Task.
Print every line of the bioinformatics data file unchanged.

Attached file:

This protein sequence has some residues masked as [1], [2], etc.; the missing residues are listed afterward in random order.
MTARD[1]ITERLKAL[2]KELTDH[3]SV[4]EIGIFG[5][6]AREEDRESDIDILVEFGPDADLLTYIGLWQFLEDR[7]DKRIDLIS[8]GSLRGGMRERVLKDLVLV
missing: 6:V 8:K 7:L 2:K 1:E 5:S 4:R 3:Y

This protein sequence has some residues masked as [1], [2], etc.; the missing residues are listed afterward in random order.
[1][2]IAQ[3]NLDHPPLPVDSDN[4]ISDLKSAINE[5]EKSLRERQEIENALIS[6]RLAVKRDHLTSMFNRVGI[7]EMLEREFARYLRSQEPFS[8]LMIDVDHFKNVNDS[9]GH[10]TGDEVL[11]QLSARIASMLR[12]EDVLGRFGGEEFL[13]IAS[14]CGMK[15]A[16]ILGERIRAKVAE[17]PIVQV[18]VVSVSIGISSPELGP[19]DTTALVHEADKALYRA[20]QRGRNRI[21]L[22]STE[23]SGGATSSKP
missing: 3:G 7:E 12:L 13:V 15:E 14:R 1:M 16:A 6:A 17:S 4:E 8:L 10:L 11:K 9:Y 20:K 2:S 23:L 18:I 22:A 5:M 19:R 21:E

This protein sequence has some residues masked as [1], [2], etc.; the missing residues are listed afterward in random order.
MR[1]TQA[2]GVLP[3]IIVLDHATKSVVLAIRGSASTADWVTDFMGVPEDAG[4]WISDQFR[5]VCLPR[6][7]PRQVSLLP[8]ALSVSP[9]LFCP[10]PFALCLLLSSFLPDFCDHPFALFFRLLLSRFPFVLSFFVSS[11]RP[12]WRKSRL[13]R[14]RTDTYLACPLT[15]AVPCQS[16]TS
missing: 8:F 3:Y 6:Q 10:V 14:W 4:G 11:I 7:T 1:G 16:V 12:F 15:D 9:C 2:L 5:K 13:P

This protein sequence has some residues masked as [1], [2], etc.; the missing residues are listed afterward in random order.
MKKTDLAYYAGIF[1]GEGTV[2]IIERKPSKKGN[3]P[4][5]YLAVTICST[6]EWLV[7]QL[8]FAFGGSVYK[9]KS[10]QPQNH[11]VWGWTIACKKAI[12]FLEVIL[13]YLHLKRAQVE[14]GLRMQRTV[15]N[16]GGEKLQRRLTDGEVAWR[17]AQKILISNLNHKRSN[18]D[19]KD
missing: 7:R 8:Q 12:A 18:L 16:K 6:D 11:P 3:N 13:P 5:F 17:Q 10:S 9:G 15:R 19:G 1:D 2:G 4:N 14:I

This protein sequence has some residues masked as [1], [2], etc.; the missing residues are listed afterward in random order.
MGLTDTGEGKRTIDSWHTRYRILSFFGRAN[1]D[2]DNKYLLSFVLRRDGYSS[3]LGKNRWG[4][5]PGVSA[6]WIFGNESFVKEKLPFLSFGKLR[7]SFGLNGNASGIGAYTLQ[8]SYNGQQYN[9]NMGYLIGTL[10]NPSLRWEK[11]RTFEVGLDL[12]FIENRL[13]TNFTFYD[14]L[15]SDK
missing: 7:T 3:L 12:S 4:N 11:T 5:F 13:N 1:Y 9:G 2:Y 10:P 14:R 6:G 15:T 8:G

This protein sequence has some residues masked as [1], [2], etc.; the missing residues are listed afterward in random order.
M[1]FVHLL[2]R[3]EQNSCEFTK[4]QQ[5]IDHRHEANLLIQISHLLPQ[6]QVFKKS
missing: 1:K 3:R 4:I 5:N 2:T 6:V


This protein sequence has some residues masked as [1], [2], etc.; the missing residues are listed afterward in random order.
MTARD[1]ITERLKAL[2]KELTDH[3]SV[4]EIGIFG[5][6]AREEDRESDIDILVEFGPDADLLTYIGLWQFLEDR[7]DKRIDLIS[8]GSLRGGMRERVLKDLVLV
missing: 6:V 8:K 7:L 2:K 1:E 5:S 4:R 3:Y

This protein sequence has some residues masked as [1], [2], etc.; the missing residues are listed afterward in random order.
[1][2]IAQ[3]NLDHPPLPVDSDN[4]ISDLKSAINE[5]EKSLRERQEIENALIS[6]RLAVKRDHLTSMFNRVGI[7]EMLEREFARYLRSQEPFS[8]LMIDVDHFKNVNDS[9]GH[10]TGDEVL[11]QLSARIASMLR[12]EDVLGRFGGEEFL[13]IAS[14]CGMK[15]A[16]ILGERIRAKVAE[17]PIVQV[18]VVSVSIGISSPELGP[19]DTTALVHEADKALYRA[20]QRGRNRI[21]L[22]STE[23]SGGATSSKP
missing: 3:G 7:E 12:L 13:V 15:E 14:R 1:M 16:A 6:A 17:S 4:E 8:L 10:L 11:K 9:Y 20:K 2:S 23:L 18:I 22:A 5:M 19:R 21:E

This protein sequence has some residues masked as [1], [2], etc.; the missing residues are listed afterward in random order.
MR[1]TQA[2]GVLP[3]IIVLDHATKSVVLAIRGSASTADWVTDFMGVPEDAG[4]WISDQFR[5]VCLPR[6][7]PRQVSLLP[8]ALSVSP[9]LFCP[10]PFALCLLLSSFLPDFCDHPFALFFRLLLSRFPFVLSFFVSS[11]RP[12]WRKSRL[13]R[14]RTDTYLACPLT[15]AVPCQS[16]TS
missing: 8:F 3:Y 6:Q 10:V 14:W 4:G 11:I 7:T 1:G 16:V 12:F 15:D 9:C 2:L 5:K 13:P

This protein sequence has some residues masked as [1], [2], etc.; the missing residues are listed afterward in random order.
MKKTDLAYYAGIF[1]GEGTV[2]IIERKPSKKGN[3]P[4][5]YLAVTICST[6]EWLV[7]QL[8]FAFGGSVYK[9]KS[10]QPQNH[11]VWGWTIACKKAI[12]FLEVIL[13]YLHLKRAQVE[14]GLRMQRTV[15]N[16]GGEKLQRRLTDGEVAWR[17]AQKILISNLNHKRSN[18]D[19]KD
missing: 7:R 8:Q 12:A 18:L 16:K 6:D 11:P 3:N 13:P 5:F 17:Q 10:S 9:G 15:R 19:G 1:D 2:G 4:N 14:I

This protein sequence has some residues masked as [1], [2], etc.; the missing residues are listed afterward in random order.
MGLTDTGEGKRTIDSWHTRYRILSFFGRAN[1]D[2]DNKYLLSFVLRRDGYSS[3]LGKNRWG[4][5]PGVSA[6]WIFGNESFVKEKLPFLSFGKLR[7]SFGLNGNASGIGAYTLQ[8]SYNGQQYN[9]NMGYLIGTL[10]NPSLRWEK[11]RTFEVGLDL[12]FIENRL[13]TNFTFYD[14]L[15]SDK
missing: 7:T 3:L 12:S 4:N 11:T 5:F 13:N 1:Y 9:G 2:Y 10:P 14:R 6:G 15:T 8:G

This protein sequence has some residues masked as [1], [2], etc.; the missing residues are listed afterward in random order.
M[1]FVHLL[2]R[3]EQNSCEFTK[4]QQ[5]IDHRHEANLLIQISHLLPQ[6]QVFKKS
missing: 1:K 3:R 4:I 5:N 2:T 6:V